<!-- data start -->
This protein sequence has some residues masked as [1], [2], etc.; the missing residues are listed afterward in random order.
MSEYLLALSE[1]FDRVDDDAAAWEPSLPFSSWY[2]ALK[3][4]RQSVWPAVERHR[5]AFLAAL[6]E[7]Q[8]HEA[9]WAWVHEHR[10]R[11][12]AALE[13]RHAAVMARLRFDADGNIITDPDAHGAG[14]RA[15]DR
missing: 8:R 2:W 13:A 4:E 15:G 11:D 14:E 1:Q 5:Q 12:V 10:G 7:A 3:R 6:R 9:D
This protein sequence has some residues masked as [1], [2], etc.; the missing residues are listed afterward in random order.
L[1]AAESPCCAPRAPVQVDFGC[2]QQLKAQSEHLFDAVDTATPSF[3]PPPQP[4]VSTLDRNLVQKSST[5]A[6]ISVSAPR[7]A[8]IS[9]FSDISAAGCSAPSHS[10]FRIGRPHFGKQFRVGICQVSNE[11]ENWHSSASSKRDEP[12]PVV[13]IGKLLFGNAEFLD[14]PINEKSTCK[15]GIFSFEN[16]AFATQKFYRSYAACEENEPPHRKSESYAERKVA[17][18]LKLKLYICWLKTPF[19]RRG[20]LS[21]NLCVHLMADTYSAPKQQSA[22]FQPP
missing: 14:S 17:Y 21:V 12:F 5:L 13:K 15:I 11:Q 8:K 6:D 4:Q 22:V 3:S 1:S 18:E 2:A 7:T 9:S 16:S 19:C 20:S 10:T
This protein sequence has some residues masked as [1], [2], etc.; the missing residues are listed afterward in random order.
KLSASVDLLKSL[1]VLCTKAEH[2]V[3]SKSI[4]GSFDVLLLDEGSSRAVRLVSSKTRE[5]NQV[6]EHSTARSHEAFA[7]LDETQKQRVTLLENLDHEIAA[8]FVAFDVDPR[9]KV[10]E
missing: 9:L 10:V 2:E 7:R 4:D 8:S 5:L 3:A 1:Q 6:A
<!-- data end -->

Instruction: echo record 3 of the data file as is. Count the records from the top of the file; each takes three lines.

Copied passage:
This protein sequence has some residues masked as [1], [2], etc.; the missing residues are listed afterward in random order.
KLSASVDLLKSL[1]VLCTKAEH[2]V[3]SKSI[4]GSFDVLLLDEGSSRAVRLVSSKTRE[5]NQV[6]EHSTARSHEAFA[7]LDETQKQRVTLLENLDHEIAA[8]FVAFDVDPR[9]KV[10]E
missing: 9:L 10:V 2:E 7:R 4:D 8:S 5:L 3:A 1:Q 6:A